The JAMA study seems to contradict the Kaiser study definitively, because the JAMA authors looked at real-time enrollment data in 2011 and studied behavior patterns among those who enrolled in Medicare Advantage plans. The Kaiser study was a random sample of 483 Medicare-eligible seniors.
However, the JAMA study authors admit limitations and do not make an absolute conclusion on the link between enrollment and the quality ranking.
That's because other factors may also play into the decision-making process, such as help from family and friends and year-round marketing tactics. One of the advantages of being a coveted five-star Medicare Advantage plan is that advertising to seniors is allowable all year, not just the period around fall's open enrollment.
Medicare Advantage plans are becoming more popular. In 2011, the year that JAMA study authors looked at, 11.9 million seniors enrolled in a Medicare Advantage plan making up 25% of the total Medicare population. Last year, enrollment in Medicare Advantage plans grew by 10% to 13.1 million.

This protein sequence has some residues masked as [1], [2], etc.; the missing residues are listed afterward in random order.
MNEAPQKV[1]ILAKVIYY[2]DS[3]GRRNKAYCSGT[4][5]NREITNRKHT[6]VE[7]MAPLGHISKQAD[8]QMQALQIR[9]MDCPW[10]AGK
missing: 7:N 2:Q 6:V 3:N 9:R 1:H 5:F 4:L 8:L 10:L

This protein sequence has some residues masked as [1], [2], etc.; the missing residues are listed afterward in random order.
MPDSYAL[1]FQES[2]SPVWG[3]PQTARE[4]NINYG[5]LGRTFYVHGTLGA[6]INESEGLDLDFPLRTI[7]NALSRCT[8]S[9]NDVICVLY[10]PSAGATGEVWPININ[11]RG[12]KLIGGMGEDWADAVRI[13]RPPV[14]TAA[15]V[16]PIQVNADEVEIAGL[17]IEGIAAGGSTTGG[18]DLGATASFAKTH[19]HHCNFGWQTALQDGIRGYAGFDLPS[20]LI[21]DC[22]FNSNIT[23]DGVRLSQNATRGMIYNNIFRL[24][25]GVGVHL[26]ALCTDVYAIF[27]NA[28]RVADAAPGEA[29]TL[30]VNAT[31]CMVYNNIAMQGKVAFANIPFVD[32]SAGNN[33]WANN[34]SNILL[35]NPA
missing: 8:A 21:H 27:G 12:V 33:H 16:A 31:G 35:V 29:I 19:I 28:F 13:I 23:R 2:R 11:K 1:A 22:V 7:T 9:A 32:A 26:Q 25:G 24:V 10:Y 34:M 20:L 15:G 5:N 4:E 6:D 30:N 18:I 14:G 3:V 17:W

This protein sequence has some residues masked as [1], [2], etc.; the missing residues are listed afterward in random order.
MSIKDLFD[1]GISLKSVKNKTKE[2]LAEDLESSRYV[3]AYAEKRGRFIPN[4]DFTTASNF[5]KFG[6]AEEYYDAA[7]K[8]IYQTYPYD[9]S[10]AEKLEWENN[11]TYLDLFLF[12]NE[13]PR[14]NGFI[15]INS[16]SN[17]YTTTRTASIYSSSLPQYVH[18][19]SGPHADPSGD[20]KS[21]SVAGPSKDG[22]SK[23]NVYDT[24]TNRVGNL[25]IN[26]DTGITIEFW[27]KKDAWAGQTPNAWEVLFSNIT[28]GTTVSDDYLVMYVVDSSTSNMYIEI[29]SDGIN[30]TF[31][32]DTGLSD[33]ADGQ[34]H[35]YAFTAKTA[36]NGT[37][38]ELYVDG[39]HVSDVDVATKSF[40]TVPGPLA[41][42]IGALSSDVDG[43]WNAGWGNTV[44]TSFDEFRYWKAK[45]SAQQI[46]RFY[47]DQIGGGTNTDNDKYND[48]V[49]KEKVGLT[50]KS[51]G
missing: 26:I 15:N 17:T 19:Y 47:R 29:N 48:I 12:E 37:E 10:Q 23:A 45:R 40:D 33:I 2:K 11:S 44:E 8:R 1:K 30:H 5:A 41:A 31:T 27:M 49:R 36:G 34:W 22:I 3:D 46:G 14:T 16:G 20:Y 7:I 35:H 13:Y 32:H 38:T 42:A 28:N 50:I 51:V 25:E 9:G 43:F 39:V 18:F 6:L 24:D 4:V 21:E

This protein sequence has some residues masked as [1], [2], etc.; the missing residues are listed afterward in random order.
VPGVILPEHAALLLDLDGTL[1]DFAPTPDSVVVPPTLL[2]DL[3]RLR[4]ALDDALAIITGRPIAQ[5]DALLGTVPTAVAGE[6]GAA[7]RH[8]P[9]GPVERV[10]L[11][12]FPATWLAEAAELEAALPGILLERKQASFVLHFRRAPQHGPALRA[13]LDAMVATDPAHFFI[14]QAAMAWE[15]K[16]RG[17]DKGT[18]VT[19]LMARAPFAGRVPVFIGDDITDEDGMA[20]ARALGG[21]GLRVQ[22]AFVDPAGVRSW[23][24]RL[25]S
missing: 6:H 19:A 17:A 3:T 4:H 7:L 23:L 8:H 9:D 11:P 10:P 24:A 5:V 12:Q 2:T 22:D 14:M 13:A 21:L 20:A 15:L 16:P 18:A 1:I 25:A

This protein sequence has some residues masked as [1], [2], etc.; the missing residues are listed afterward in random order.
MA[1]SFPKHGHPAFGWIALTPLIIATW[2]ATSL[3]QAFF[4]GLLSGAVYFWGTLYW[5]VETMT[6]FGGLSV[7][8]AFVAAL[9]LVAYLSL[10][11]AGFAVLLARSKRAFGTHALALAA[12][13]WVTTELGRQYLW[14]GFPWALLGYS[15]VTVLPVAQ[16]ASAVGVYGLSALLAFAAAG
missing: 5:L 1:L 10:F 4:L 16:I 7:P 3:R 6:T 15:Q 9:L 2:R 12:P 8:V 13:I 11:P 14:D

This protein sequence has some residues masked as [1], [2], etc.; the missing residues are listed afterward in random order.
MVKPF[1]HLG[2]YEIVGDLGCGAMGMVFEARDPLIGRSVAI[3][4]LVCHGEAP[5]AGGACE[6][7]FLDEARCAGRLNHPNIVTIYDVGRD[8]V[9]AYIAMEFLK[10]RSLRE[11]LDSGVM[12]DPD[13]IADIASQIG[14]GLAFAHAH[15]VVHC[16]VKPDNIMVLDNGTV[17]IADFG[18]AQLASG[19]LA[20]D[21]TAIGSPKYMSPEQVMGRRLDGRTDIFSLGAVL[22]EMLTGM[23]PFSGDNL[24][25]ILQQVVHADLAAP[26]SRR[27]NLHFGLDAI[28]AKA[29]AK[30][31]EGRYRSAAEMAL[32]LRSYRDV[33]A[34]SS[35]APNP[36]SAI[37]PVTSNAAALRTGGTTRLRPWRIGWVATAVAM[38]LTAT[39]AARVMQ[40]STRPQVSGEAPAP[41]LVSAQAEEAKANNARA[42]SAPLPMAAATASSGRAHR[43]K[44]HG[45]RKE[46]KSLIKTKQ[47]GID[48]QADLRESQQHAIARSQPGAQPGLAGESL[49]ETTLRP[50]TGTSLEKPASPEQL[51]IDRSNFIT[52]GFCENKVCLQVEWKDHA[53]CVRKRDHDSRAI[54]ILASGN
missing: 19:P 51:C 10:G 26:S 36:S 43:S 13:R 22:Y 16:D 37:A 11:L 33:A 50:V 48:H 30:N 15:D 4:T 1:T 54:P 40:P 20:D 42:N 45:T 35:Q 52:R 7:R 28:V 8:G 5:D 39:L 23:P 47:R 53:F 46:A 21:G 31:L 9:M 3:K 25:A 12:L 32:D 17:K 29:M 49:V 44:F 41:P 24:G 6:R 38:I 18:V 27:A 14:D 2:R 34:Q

With the aging baby boomer population as one of the major projected healthcare cost drivers, health plans that can maintain a high star quality rating may fare better in the future. An earlier report noted however, getting the top rating—five stars—is no easy feat. Only 15 health plans reached that apex in 2012.
If there are still doubters of the impact of the quality rating system, health plans aren't noticing. They're investing in processes to make maintain or improve its "star" standing. The JAMA study reinforces this belief, and could even cross marketplaces, especially with growing consumerism and quality scores of hospitals becoming public.